There are plenty of advantages to using Google’s Gmail service for your email, but it seems almost no one is using one of its best features. Google software engineer Grzegorz Milka revealed during a presentation at the Enigma 2018 security conference that less than 10 percent of active Google accounts use two-step authentication, and added that a 2016 Pew study shows that about 12 percent of Americans make use of a password manager.
That is to say that while Google offers known-good options for ensuring personal account security, 9 out of 10 people choose not to take advantage of those free-to-use methods.
Why doesn’t the big G just flip the switch and turn on 2FA for all accounts?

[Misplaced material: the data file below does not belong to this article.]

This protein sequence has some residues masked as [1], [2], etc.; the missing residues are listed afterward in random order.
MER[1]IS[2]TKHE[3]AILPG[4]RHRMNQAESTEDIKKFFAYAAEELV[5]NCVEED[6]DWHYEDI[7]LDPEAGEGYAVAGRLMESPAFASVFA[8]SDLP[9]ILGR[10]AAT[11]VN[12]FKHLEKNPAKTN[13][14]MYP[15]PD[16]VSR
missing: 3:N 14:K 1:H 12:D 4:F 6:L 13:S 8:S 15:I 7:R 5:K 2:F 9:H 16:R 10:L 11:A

“The answer is usability,” Milka said, speaking to The Register. “It’s about how many people we would drive out if we force them to use additional security.”
Knowing that, Google is trying to do what it can to protect us regardless of our willingness to protect ourselves.
It turns out that account hijackers tend to follow a pretty standard process. Once they’re in, they typically will first shut down notifications, search for stuff like personal account information and intimate photos, then drop in a filter to hide their activity. Hopefully this kind of activity becomes something that Google can use to temporarily shut down accounts.
But the best way to save yourself the headache of losing your account to a hacker is to use two-factor authentication with any account that allows it. With Google, it’s as simple as hitting a yes or no button on your phone once it’s setup, though other outfits still stick with authenticator apps or text messages. Regardless, a six-digit number once in a while is better than losing 8 years of email.